Fringe follows up an intense full episode reintroduction of a long-remembered villain with what on the surface appears to be a cheap knockoff mash-up of Final Destination and a second-rate Anime flick. In comic book terms, it’s akin to discovering Xorn is Magneto and then the next issue transitions to Howard the Duck.
In Fringe, everything is not always what it seems. ‘Forced Perspective’ proves this – again – by delivering a decent episode despite its dubious and potentially toxic setup.
Emily is a very young girl with the creepy ability to sketch out people’s deaths that she sees through premonition visions. She suffers from the kind of conflict that you would expect someone in her situation would suffer from: questioning God, their place in the Universe, causality, etc.
The first death see her prophesizes on-camera is one of a complete and total jerk, so it’s kind of hard to root against his impending doom. She receives her vision, sketches it out, and upon handing it to the gentleman he starts a diatribe on the state of teenagers nowadays and their overall uselessness. Right on cue, a beam impales him to a dumpster like Bob Simms on a kitchen door.
Meanwhile, Olivia (Anna Torv) digs a little deeper into her own prophet, the now dead Observer. She finds out from Astrid that he is at least 90+ years old. She also discovers that he’s been in the background of every major moment of her life, and probably the little ones as well, for the last couple of years (very much like The Silence in Doctor Who).
The Observer’s final words still haunt her and it is in that that we see the parallels between her and Emily’s situation. Olivia is given this fatalistic future mapped out for her by someone who apparently has been watching her for quite some time and she struggles with pushing against it while Emily, in spite of what appears to be the utter futility of it all, continues to try and help those she sees as dying soon. The irony being that they seem to switch philosophies as the episode goes on.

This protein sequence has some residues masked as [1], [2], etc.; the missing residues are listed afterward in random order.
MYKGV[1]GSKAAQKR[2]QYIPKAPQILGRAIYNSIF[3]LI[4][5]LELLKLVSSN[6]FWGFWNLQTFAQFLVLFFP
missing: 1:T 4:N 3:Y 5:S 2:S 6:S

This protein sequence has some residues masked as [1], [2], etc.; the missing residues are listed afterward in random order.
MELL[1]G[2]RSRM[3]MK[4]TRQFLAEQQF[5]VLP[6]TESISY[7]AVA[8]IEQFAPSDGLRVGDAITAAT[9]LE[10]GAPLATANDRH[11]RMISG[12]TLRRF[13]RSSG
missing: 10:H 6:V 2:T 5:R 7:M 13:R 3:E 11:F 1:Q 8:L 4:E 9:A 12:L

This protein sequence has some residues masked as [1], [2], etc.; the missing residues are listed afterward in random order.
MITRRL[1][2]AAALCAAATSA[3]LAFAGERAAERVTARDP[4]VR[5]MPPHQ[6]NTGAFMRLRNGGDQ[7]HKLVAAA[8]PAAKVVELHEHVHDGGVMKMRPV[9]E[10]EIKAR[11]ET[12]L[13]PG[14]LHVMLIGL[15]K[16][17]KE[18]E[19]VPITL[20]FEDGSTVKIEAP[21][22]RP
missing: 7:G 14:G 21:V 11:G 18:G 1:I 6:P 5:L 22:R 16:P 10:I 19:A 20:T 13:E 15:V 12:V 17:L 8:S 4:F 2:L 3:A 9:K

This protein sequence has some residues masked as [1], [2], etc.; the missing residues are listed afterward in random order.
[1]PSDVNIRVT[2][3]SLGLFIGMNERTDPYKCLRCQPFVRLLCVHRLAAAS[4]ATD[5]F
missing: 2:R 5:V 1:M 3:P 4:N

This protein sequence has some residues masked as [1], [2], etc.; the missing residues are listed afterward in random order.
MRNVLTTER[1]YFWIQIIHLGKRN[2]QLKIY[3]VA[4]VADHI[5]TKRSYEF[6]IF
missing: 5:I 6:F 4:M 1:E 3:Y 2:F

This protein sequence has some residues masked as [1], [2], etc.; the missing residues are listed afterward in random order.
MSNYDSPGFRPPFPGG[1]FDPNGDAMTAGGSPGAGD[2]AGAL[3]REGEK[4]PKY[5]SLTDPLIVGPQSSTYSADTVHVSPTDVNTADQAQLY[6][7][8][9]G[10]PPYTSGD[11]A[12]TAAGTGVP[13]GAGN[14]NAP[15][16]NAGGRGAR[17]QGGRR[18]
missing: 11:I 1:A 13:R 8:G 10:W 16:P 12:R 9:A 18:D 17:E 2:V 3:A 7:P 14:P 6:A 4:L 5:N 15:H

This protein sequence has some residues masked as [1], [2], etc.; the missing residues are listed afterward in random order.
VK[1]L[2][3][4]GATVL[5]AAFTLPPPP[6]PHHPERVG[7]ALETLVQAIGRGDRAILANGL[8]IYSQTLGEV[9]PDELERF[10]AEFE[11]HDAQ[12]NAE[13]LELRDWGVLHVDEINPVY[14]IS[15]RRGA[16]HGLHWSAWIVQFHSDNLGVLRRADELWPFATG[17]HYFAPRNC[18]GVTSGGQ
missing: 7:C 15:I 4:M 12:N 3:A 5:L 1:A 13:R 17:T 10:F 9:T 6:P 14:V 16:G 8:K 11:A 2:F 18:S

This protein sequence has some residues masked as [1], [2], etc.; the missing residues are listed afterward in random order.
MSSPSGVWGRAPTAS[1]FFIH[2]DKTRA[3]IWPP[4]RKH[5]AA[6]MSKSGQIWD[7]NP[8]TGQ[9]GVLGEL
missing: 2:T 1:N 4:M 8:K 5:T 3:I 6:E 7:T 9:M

The episode ends on a happy note, well if you consider a sweet and good intentioned girl who only wanted to be normal dying from an overload in her brain with her father by her side to be a happy note. It seems the “dreams” that Emily clung to of the normal life she wanted to live may have been visions of her own impending death. She accepted her fate, her purpose and her end. She dies a hero, having warned of an impending mass catastrophe just in time. The moment is incredibly sad and equally moving.
Olivia is on one wonky rollercoaster right now. All the chess pieces are moving about, preparing for a convergence on her fate, and Nina Sharpe stands watching over like a menacing Black Queen. She knows she is destined to die, and it probably has something to do with Peter trying to get back to where he came from, and while she is hard pressed to just lay back and accept her fate, she can’t ignore it either.
That’s the funny thing about knowing your future; is Olivia supposed to die for good, or is her death just an inevitable consequence of something? She can’t know, at least not until the moment comes, as it always does in shows like these, right when she is faced with a choice to sacrifice herself for the greater good. Or not; and that’s the beauty of Fringe. Even when it follows convention, it still manages to throw them all on their side.
‘Forced Perspective’ made the best out of potential creative and still managed to offer an ominous look into what’s to come. I felt some of the dramatic elements were a little heavy handed, and that seems to be the norm more and more as Season 4 marches on. All in all the tenth episode of this season delivered a welcome piece of the Fringe mythos.
– James Zappie